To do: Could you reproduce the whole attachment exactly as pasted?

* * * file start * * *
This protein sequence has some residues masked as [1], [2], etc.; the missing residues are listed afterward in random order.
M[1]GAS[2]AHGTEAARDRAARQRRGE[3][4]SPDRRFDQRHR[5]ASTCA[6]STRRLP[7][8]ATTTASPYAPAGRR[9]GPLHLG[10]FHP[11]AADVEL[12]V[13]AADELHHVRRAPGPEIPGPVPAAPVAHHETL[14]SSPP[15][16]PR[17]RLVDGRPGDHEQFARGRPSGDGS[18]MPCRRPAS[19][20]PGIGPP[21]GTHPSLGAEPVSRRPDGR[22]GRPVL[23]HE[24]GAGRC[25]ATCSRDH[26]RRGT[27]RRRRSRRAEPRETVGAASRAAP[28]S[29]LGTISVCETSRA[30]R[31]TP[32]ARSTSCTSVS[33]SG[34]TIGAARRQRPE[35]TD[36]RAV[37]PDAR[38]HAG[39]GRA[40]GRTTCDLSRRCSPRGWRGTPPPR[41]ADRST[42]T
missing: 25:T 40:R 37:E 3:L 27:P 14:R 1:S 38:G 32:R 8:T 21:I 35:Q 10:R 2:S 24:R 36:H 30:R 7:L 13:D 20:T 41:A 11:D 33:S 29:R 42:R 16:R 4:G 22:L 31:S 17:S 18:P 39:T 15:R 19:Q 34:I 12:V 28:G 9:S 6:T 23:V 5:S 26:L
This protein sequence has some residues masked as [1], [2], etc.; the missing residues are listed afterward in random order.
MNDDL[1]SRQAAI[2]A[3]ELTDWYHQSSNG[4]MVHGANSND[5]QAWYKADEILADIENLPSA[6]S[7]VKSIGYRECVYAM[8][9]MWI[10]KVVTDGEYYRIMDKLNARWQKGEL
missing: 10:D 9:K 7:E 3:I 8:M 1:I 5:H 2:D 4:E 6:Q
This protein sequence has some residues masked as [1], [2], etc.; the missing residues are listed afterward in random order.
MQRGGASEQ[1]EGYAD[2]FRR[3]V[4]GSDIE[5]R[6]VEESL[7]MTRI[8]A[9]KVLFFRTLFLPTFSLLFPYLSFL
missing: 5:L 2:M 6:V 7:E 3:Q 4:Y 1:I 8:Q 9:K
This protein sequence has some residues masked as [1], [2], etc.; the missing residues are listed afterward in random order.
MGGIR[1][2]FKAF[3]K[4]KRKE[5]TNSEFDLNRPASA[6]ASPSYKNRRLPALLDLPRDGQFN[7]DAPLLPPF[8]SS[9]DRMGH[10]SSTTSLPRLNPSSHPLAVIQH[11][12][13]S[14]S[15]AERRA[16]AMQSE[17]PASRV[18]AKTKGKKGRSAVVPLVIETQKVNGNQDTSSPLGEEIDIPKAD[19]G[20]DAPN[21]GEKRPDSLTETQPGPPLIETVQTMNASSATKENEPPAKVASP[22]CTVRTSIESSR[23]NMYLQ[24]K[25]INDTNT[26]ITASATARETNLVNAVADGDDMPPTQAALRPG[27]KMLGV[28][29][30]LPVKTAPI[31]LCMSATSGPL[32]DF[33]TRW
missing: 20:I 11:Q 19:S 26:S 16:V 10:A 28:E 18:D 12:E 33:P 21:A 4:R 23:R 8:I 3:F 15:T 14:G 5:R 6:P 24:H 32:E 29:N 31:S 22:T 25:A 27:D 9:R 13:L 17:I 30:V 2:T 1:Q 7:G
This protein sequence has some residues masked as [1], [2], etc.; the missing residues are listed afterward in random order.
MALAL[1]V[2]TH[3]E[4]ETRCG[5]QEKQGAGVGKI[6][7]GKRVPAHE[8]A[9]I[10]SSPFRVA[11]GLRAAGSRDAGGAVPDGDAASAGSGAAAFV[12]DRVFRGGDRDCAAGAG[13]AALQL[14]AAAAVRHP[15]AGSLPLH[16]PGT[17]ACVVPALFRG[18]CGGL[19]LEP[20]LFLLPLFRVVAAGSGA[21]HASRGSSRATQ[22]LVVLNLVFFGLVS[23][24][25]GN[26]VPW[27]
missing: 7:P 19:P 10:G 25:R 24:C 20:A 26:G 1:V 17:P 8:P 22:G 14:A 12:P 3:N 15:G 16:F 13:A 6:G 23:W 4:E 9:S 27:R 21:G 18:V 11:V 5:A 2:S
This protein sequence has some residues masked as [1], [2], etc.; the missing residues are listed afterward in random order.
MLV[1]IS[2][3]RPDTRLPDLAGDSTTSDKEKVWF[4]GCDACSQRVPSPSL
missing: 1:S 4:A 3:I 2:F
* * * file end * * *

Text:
This protein sequence has some residues masked as [1], [2], etc.; the missing residues are listed afterward in random order.
M[1]GAS[2]AHGTEAARDRAARQRRGE[3][4]SPDRRFDQRHR[5]ASTCA[6]STRRLP[7][8]ATTTASPYAPAGRR[9]GPLHLG[10]FHP[11]AADVEL[12]V[13]AADELHHVRRAPGPEIPGPVPAAPVAHHETL[14]SSPP[15][16]PR[17]RLVDGRPGDHEQFARGRPSGDGS[18]MPCRRPAS[19][20]PGIGPP[21]GTHPSLGAEPVSRRPDGR[22]GRPVL[23]HE[24]GAGRC[25]ATCSRDH[26]RRGT[27]RRRRSRRAEPRETVGAASRAAP[28]S[29]LGTISVCETSRA[30]R[31]TP[32]ARSTSCTSVS[33]SG[34]TIGAARRQRPE[35]TD[36]RAV[37]PDAR[38]HAG[39]GRA[40]GRTTCDLSRRCSPRGWRGTPPPR[41]ADRST[42]T
missing: 25:T 40:R 37:E 3:L 27:P 14:R 1:S 38:G 32:R 8:T 21:I 35:Q 10:R 2:S 24:R 36:H 30:R 7:L 13:D 20:T 41:A 11:D 33:S 29:R 42:R 16:R 4:G 22:L 31:S 17:S 18:P 39:T 15:R 19:Q 34:I 12:V 28:G 9:S 6:T 23:V 5:S 26:L
This protein sequence has some residues masked as [1], [2], etc.; the missing residues are listed afterward in random order.
MNDDL[1]SRQAAI[2]A[3]ELTDWYHQSSNG[4]MVHGANSND[5]QAWYKADEILADIENLPSA[6]S[7]VKSIGYRECVYAM[8][9]MWI[10]KVVTDGEYYRIMDKLNARWQKGEL
missing: 10:D 9:K 7:E 3:I 8:M 1:I 5:H 2:D 4:E 6:Q
This protein sequence has some residues masked as [1], [2], etc.; the missing residues are listed afterward in random order.
MQRGGASEQ[1]EGYAD[2]FRR[3]V[4]GSDIE[5]R[6]VEESL[7]MTRI[8]A[9]KVLFFRTLFLPTFSLLFPYLSFL
missing: 5:L 2:M 6:V 7:E 3:Q 4:Y 1:I 8:Q 9:K
This protein sequence has some residues masked as [1], [2], etc.; the missing residues are listed afterward in random order.
MGGIR[1][2]FKAF[3]K[4]KRKE[5]TNSEFDLNRPASA[6]ASPSYKNRRLPALLDLPRDGQFN[7]DAPLLPPF[8]SS[9]DRMGH[10]SSTTSLPRLNPSSHPLAVIQH[11][12][13]S[14]S[15]AERRA[16]AMQSE[17]PASRV[18]AKTKGKKGRSAVVPLVIETQKVNGNQDTSSPLGEEIDIPKAD[19]G[20]DAPN[21]GEKRPDSLTETQPGPPLIETVQTMNASSATKENEPPAKVASP[22]CTVRTSIESSR[23]NMYLQ[24]K[25]INDTNT[26]ITASATARETNLVNAVADGDDMPPTQAALRPG[27]KMLGV[28][29][30]LPVKTAPI[31]LCMSATSGPL[32]DF[33]TRW
missing: 20:I 11:Q 19:S 26:S 16:V 10:A 28:E 18:D 12:E 33:P 21:A 4:R 23:R 8:I 3:F 15:T 14:G 5:R 6:P 24:H 32:E 29:N 31:S 22:T 25:A 27:D 9:R 13:L 17:I 30:V 2:T 1:Q 7:G
This protein sequence has some residues masked as [1], [2], etc.; the missing residues are listed afterward in random order.
MALAL[1]V[2]TH[3]E[4]ETRCG[5]QEKQGAGVGKI[6][7]GKRVPAHE[8]A[9]I[10]SSPFRVA[11]GLRAAGSRDAGGAVPDGDAASAGSGAAAFV[12]DRVFRGGDRDCAAGAG[13]AALQL[14]AAAAVRHP[15]AGSLPLH[16]PGT[17]ACVVPALFRG[18]CGGL[19]LEP[20]LFLLPLFRVVAAGSGA[21]HASRGSSRATQ[22]LVVLNLVFFGLVS[23][24][25]GN[26]VPW[27]
missing: 7:P 19:P 10:G 25:R 24:C 20:A 26:G 1:V 17:P 8:P 22:G 14:A 12:P 3:N 15:G 16:F 13:A 6:G 23:W 4:E 9:S 27:R 21:G 18:V 11:V 5:A 2:S
This protein sequence has some residues masked as [1], [2], etc.; the missing residues are listed afterward in random order.
MLV[1]IS[2][3]RPDTRLPDLAGDSTTSDKEKVWF[4]GCDACSQRVPSPSL
missing: 1:S 4:A 3:I 2:F